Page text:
Share:
Review

Diagnostic Accuracy of Dermoscopy of Actinic Keratosis: A Systematic Review

Author Affiliation(s)

Abstract

Introduction: Dermoscopy is a tool that aids clinicians in the diagnosis of actinic keratosis; however, few diagnostic accuracy studies have determined its sensitivity and specificity for this diagnosis.


Objective: Determine the diagnostic accuracy of dermoscopy on actinic keratosis.


Methods: A systematic review was conducted on EMBASE, PubMed, Scopus and the Cochrane Central Registry of Controlled Trials from inception to August 2019.


Results: We screened 485 titles and abstracts. Two studies comprising 219 actinic keratoses were eligible for qualitative analysis. The number and heterogeneity of included studies limited a quantitative analysis.


Conclusions: Studies that focus specifically on the diagnostic accuracy of dermoscopy for actinic keratosis are lacking.

Keywords : actinic keratosis, dermoscopy, dermatoscopy, diagnostic accuracy

Introduction

Actinic keratosis (AK) is a cutaneous neoplasm that arises on chronically sun-exposed skin. For years, AK was considered to be a separate entity from squamous cell carcinoma (SCC) [ 1 ] , a premalignant lesion; however, in recent years this concept has been challenged, and now most authors consider AK the continuum of SCC [ 2 4 ] . The rate of progression to SCC differs greatly among the studies, ranging from 0.025%–20% per year [ 5 , 6 ] ; however, it has been documented that 60%–80% of SCCs arise from AK. Correct diagnosis is important for prompt treatment [ 5 ] .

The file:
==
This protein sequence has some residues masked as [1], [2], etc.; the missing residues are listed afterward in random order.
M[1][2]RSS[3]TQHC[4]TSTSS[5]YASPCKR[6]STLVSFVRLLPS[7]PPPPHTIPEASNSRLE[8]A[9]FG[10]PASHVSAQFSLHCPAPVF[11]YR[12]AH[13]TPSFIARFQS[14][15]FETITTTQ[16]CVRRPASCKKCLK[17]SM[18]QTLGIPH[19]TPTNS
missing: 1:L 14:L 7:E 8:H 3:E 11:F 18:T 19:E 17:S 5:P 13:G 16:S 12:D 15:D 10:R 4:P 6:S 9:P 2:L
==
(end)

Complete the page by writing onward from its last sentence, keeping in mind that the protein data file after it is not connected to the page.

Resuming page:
Dermoscopy is a tool that aids in the clinical diagnosis of multiple melanocytic and non-melanocytic lesions. Several dermoscopic patterns for the detection of AK have been described: gray structures, scale, and rhomboidal lines, among others, for pigmented AK [ 7 9 ] , and linear wavy vessels, follicular plugs surrounded by a pink-red pseudonetwork, and scaling have been described in nonpigmented AK [ 10 ] . Despite the widespread use of dermoscopy, there are no recent systematic reviews that report the sensitivity and specificity of this tool in the diagnosis of AK.

Methods

We conducted a systematic review of the literature in accordance with the Preferred Reporting Items for a Systematic Review and Meta-analysis of Diagnostic Test Accuracy Studies (PRISMA-DTA Statement) [ 11 ] and the Cochrane Handbook for Systematic Reviews of Diagnostic Test Accuracy [ 12 ] . This protocol was registered on the International Prospective Register of Systematic Reviews (CRD42019116000).

The main purpose of this study was to determine the sensitivity and specificity of dermoscopy for the diagnosis of AK.

Inclusion/Exclusion Criteria